The Japanese, Chinese, and Koreans have been eating it for thousands of years, and you’ll find seaweed in traditional dishes from across the world.
Now, it’s one of the key foodstuffs being produced in Andalusia.
Unrefined, natural Atlantic salt is being used to preserve Ognori, Aonori, and Sea Lettuce to create a store cupboard essential which is ideal for livening up salads, flavouring soups and stews, and being added to seafood paellas.
The result of the salt curing is a product which is crunchy to bite and has the intense flavour of the ocean.
Here are some of the seaweed types being produced in Vejer de la Frontera, a town which is a few miles from the Atlantic coast near Barbate…
Ognori– This is made from a red algae with a distinctive flavour and is often used as the ‘nori’ wrapping sushi rolls in Japanese food.
Aonori– This is green laver, which is often dried and powdered for soups and tempura in Japanese cooking. In Korea, it is used to make gim, which are dried sheets for use in cookery, and as a salad vegetable.
Sea Lettuce– This algae resembles a lettuce leaf and is a shallow water seaweed. It can be found floating in clumps on the water.
Why is seaweed a nutritious and tasty food?
- It is low in calories and fat but helps you to feel full.
- It has a lot of soluble fibre, which helps control blood sugar and keeps your digestive system moving.
- It is full of vitamins and minerals, including vitamins A, E, C, K, and B vitamins. It is also rich in iodine, calcium, iron, and selenium.
- It contains the building blocks of the body, amino acids – an important protein.
How other countries use seaweed in their dishes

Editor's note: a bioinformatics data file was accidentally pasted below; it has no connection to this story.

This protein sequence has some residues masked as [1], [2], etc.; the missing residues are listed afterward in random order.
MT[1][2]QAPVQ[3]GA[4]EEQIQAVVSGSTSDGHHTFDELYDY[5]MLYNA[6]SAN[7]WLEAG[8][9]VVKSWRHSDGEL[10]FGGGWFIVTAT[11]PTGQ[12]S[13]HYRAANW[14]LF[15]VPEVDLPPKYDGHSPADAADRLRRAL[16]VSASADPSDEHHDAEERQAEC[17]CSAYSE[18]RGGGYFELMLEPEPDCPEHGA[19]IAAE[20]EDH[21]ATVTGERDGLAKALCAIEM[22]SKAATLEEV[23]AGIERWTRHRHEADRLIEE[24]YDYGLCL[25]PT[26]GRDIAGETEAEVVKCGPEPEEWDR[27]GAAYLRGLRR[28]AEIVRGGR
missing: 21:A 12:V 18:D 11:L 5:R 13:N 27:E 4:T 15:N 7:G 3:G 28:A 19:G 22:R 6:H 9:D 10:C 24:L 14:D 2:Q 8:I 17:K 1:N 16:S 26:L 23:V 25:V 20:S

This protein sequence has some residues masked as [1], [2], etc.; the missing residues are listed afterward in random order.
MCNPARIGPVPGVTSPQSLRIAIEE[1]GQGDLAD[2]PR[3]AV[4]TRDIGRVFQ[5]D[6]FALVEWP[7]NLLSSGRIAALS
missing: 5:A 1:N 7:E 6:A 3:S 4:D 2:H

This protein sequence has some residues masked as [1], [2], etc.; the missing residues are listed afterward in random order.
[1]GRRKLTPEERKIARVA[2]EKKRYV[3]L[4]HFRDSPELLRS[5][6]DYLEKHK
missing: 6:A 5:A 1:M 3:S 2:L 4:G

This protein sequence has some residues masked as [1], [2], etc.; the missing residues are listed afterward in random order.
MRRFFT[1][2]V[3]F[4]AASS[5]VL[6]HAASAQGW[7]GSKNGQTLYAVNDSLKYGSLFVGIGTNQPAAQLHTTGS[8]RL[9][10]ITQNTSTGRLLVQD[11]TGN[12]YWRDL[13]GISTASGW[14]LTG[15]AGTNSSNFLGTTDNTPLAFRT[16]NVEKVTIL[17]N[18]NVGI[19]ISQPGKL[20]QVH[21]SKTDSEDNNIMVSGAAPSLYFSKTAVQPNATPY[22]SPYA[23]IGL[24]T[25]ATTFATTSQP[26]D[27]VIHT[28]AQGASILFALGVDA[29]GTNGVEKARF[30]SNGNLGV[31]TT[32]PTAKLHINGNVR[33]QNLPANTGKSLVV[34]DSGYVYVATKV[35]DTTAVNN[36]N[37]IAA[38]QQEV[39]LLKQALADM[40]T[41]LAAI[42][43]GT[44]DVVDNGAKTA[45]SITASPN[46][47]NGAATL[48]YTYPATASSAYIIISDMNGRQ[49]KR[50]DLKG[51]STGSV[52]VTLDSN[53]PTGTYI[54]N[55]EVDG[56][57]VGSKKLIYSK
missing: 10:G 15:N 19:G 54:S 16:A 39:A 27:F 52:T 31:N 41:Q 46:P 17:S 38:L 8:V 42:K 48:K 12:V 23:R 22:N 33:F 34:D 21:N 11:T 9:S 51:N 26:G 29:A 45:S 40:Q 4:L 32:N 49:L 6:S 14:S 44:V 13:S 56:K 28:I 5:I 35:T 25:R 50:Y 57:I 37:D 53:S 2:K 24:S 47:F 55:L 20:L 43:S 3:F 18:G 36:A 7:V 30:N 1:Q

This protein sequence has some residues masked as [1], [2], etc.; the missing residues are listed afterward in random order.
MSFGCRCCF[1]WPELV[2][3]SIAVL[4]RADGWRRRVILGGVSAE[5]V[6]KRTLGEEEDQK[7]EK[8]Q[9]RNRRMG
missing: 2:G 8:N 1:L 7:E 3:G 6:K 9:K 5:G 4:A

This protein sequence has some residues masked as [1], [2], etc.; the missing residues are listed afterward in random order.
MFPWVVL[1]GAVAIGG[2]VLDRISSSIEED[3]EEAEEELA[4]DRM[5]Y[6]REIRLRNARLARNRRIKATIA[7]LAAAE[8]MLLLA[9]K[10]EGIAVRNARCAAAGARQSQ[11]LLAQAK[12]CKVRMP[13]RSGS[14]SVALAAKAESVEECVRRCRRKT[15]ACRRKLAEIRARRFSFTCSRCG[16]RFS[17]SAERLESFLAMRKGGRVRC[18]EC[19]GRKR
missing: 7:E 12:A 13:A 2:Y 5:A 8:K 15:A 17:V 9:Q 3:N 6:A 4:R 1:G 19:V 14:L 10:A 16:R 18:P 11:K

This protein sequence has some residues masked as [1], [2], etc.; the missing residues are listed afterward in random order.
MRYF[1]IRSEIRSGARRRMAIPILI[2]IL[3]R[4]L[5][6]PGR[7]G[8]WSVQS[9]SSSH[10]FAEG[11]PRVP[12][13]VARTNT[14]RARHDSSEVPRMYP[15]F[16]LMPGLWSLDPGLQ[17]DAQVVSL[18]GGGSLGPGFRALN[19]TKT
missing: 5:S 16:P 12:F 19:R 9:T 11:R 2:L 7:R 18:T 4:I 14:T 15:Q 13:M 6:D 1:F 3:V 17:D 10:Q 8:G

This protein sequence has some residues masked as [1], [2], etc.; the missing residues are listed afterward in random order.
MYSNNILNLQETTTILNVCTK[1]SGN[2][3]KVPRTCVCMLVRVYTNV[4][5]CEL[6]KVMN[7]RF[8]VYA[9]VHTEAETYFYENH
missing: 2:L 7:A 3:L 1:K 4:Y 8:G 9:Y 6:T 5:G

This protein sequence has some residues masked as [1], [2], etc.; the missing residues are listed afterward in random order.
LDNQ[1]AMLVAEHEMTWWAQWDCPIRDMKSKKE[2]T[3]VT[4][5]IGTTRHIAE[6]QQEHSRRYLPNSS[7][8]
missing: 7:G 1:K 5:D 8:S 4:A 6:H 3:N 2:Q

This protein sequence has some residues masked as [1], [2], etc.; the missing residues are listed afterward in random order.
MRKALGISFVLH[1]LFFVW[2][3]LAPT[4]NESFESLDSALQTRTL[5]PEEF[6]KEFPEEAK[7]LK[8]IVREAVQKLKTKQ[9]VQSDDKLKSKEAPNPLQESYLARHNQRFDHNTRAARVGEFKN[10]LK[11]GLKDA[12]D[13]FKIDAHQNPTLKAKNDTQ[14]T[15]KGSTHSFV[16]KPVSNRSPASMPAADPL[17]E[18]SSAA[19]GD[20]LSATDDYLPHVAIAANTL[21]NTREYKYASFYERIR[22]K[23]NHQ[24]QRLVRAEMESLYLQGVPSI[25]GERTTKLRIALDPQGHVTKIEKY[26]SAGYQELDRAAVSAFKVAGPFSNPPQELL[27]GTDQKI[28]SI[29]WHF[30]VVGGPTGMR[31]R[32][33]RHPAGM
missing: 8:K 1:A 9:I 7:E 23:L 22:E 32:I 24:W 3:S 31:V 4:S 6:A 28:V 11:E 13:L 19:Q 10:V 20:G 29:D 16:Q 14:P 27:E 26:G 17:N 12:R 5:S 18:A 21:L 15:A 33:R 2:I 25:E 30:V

- Indonesia and Malaysia – as part of their traditional salads.
- Wales – laver bread is often fried in bacon fat and eaten to accompany local cockles.
- South America – a key ingredient in the diet of indigenous peoples. The Lafkenche people in Chile eat kelp while in Peru, the fusion of Peruvian and Chinese dishes, Chifa, uses algaes.
- New Zealand – the Maori people eat karengo, a red seaweed, drying it and adding it to their cooking.
How can you get some Andalusian seaweed power in your salads?
You could make a salad of sea vegetables using the seaweed strips, in a sauce of miso, soy sauce, sesame oil, sesame seeds, rice vinegar, and red chilli. Add a teaspoon of honey if you prefer a sweeter taste.
Add seaweed strips to seafood salads instead of salt.
Or, you could get a true taste of Andalusia by adding the seaweed to a carrot salad.
These carrot salads come from the time of the Moorish invasion.
Peel and slice 500g of carrots into thin strips and cover in hot water.
Soften for five minutes, then drain and cool. Toast some cumin seeds then grind them in a mortar with two cloves of garlic and olive oil.
Mix your seaweed strips with your carrots and pour over sherry vinegar from Fernando de Castilla, the mixture from the mortar, and sesame seeds.